A moratorium on evictions that New York State imposed during the coronavirus pandemic expired over the weekend, raising fears that tens of thousands of residents struggling in the worst economic collapse since the Great Depression will be called into housing courts, which reopened on Monday.
Housing rights group estimate that in the coming days, 50,000 to 60,000 cases could be filed in New York City’s housing courts. In addition, thousands of cases that were already in progress but were paused in March can now resume.
The number of eviction cases expected to be filed reflects the typical caseload in a three-month period, which was the length of the moratorium. But it does not take into account the fallout from the more than one million city residents who have lost their jobs or were furloughed in recent months and whose federal stimulus payments of an extra $600 per week will soon run out, housing advocates say.
A second order issued by the state that shields tenants directly affected by the pandemic expires in late August and could produce an even bigger wave of eviction cases.
“All levels of government have to realize that they cannot let tens of thousands of people end up in homeless shelters,” said Edward Josephson, the director of litigation and housing at Legal Services NYC. “It’s the most dire thing that we have ever seen.”
But many landlords say they, too, are facing financial calamity, with the loss of rental income leaving them unable to pay their own bills, including mortgages, and invest in building upkeep.
“It is clear that the economic impacts of the Covid-19 pandemic are nowhere near an end,” said Jay Martin, the executive director of the Community Housing Improvement Program, or CHIP, which represents about 4,000 property owners. “There are thousands of tenants and building owners who need help now.”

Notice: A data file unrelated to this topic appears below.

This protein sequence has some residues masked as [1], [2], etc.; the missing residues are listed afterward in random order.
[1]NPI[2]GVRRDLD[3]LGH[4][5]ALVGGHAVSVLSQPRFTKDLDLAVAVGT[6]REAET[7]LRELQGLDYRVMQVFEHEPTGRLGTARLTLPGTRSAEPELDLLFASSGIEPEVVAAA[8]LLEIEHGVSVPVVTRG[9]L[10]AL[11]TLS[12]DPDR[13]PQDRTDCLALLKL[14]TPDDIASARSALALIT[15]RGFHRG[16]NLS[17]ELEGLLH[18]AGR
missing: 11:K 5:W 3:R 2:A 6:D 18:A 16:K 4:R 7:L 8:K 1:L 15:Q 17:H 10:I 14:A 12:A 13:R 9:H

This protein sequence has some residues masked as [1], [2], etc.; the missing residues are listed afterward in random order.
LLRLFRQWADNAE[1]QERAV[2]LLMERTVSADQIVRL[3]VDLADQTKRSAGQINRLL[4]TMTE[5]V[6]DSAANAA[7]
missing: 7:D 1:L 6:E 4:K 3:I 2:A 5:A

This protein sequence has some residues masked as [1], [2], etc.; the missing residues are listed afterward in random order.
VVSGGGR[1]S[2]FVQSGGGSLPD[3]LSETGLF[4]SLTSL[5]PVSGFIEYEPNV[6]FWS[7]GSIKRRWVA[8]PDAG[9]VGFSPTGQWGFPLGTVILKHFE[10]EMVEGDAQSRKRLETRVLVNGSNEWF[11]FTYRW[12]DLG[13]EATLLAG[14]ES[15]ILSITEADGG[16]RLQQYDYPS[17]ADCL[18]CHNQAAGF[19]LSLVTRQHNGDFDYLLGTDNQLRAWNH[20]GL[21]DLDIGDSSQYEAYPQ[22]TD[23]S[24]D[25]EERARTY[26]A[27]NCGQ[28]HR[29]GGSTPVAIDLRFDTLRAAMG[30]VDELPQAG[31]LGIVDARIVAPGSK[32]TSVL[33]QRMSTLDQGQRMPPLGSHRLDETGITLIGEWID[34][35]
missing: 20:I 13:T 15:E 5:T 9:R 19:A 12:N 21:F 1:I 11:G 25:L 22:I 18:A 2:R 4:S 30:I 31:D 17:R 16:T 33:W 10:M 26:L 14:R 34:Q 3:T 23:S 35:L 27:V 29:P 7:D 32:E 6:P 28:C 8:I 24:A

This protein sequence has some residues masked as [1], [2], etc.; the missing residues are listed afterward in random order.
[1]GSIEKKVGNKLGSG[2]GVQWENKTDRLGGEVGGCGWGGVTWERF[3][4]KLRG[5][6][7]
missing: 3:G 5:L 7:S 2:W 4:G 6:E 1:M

As housing courts nationwide begin to reopen and federal stimulus checks are about to end, eviction cases are expected to soar. A recent report by Amherst, an analytics and data real estate firm, found that up to 28 million renters are at risk of eviction.
In the days leading up to the first moratorium deadline, dozens of members of the New York State Legislature, as well as many housing groups, urged Gov. Andrew M. Cuomo to extend universal protection to all tenants, even in cases not directly caused by the pandemic.
They also expressed concern that housing courts would reopen physically on Monday, placing tenants and others at risk of contracting and spreading the virus.
But the state’s chief administrative judge, Lawrence K. Marks, decided against that, citing public health concerns. But cases can be filed online or through the mail, and hearings will be held virtually.
Susanna Blankley, the coalition coordinator for the Right to Counsel NYC Coalition, said it was “unconscionable” for housing courts to restart at all.
“In what world is it good to evict people in the middle of a pandemic?” Ms. Blankley said. “Who are you opening for? It has to be for the landlords.”
Even though the courthouses were closed on Monday, people protested the virtual reopening outside the Brooklyn location, holding signs that read, “EVICTION FREE NYC.”
The past three months have been extremely difficult not only for tenants, but also for smaller landlords.
About 25 percent of renters have not paid rent in May, April and June, according to a survey by CHIP. About 20 percent of the landlords represented by the group said they were concerned about losing their properties.